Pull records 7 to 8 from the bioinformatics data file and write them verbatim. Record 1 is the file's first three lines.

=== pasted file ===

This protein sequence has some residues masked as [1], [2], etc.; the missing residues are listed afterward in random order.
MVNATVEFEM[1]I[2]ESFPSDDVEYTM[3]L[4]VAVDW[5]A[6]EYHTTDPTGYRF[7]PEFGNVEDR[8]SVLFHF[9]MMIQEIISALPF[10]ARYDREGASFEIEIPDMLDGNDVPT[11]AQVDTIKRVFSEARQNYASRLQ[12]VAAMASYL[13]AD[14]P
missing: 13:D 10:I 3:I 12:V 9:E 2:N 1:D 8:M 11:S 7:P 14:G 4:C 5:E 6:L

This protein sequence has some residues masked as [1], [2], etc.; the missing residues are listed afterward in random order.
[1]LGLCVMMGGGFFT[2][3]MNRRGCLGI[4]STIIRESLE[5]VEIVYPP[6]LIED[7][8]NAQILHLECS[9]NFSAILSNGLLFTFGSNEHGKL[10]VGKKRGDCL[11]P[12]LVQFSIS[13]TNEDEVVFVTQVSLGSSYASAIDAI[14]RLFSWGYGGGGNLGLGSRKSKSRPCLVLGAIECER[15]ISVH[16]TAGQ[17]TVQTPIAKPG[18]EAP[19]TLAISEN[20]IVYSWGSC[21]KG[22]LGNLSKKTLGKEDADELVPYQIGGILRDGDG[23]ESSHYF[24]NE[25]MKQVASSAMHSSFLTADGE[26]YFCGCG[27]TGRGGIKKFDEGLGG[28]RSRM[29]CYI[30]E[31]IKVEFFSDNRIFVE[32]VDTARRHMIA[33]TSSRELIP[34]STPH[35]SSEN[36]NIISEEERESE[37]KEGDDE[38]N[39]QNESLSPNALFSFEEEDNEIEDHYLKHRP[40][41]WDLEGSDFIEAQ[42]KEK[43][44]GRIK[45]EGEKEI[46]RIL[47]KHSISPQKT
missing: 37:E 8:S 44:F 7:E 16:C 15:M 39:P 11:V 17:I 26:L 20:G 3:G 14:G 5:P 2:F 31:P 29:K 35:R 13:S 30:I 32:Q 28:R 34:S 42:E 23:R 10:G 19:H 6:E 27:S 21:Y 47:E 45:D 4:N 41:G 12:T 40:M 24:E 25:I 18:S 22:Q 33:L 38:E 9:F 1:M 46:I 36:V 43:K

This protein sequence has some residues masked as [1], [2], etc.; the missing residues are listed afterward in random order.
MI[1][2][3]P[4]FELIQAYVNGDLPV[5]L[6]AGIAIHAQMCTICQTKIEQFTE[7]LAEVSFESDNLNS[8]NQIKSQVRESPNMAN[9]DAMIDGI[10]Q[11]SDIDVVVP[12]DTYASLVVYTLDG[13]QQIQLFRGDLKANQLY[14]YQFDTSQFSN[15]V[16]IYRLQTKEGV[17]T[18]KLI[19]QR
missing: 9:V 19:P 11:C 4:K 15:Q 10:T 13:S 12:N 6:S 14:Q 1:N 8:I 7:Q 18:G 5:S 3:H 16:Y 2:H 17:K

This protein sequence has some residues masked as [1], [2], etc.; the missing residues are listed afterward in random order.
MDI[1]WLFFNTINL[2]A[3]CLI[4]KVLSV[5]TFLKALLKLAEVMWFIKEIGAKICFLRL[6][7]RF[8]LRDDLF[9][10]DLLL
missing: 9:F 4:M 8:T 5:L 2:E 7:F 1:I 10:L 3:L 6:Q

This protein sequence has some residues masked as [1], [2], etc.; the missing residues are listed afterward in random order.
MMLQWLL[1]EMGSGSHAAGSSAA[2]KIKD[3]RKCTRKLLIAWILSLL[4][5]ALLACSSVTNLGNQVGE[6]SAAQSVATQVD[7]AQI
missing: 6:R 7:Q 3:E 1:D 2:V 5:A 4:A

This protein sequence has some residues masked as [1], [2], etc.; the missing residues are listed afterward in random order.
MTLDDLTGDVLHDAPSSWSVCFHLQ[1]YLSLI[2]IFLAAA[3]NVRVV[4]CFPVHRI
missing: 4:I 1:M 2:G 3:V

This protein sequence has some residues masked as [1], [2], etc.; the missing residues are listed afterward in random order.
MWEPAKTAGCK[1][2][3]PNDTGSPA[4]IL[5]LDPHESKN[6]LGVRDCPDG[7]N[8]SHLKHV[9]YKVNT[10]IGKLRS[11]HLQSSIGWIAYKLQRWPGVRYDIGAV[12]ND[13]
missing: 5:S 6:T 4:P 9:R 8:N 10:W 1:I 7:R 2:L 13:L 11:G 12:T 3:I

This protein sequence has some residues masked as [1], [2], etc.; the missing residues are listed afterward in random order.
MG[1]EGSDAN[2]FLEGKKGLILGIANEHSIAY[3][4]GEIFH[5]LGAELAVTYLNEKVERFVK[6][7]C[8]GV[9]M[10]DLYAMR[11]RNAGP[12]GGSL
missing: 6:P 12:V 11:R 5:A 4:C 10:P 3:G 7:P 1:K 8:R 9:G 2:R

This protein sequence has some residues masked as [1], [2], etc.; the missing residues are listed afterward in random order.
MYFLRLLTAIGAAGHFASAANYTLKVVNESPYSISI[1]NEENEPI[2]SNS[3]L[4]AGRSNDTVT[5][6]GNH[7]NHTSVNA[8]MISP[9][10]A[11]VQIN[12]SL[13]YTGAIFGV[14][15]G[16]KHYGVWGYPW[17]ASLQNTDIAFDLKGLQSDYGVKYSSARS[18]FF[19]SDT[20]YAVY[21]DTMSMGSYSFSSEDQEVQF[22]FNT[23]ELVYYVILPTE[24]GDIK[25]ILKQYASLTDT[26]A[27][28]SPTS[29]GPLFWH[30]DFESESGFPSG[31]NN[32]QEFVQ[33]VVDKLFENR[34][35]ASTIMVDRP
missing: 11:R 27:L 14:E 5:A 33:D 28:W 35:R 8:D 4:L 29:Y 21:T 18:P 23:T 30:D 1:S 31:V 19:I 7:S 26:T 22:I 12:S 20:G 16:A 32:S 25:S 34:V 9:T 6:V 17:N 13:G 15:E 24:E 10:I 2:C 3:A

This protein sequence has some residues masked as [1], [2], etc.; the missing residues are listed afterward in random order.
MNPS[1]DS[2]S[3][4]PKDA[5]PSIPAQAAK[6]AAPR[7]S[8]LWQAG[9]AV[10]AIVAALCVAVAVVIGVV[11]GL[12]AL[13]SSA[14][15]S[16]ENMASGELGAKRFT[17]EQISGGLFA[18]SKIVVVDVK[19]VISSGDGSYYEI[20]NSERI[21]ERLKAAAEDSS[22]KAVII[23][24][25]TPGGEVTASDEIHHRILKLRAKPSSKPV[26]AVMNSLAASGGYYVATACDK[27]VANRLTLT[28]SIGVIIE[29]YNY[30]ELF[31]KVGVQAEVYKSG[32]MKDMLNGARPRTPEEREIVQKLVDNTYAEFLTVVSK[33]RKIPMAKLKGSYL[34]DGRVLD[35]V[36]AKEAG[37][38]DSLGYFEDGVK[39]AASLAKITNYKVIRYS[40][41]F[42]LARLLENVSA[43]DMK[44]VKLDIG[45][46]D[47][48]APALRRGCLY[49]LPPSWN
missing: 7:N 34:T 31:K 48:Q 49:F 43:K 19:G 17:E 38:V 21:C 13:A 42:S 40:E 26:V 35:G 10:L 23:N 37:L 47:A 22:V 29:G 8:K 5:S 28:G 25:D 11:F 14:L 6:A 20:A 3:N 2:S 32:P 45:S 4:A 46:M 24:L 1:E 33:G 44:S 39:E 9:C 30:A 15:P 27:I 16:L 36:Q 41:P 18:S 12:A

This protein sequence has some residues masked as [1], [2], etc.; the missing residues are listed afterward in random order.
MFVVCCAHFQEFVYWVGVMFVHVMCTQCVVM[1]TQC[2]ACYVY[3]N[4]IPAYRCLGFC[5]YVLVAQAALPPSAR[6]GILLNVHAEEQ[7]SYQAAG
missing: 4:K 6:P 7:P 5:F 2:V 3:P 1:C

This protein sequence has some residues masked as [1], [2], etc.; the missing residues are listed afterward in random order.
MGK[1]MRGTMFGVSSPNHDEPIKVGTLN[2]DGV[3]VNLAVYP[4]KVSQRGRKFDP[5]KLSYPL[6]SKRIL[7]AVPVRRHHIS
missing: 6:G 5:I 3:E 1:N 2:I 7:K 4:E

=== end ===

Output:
This protein sequence has some residues masked as [1], [2], etc.; the missing residues are listed afterward in random order.
MWEPAKTAGCK[1][2][3]PNDTGSPA[4]IL[5]LDPHESKN[6]LGVRDCPDG[7]N[8]SHLKHV[9]YKVNT[10]IGKLRS[11]HLQSSIGWIAYKLQRWPGVRYDIGAV[12]ND[13]
missing: 5:S 6:T 4:P 9:R 8:N 10:W 1:I 7:R 2:L 13:L 11:G 12:T 3:I

This protein sequence has some residues masked as [1], [2], etc.; the missing residues are listed afterward in random order.
MG[1]EGSDAN[2]FLEGKKGLILGIANEHSIAY[3][4]GEIFH[5]LGAELAVTYLNEKVERFVK[6][7]C[8]GV[9]M[10]DLYAMR[11]RNAGP[12]GGSL
missing: 6:P 12:V 11:R 5:A 4:C 10:P 3:G 7:P 1:K 8:R 9:G 2:R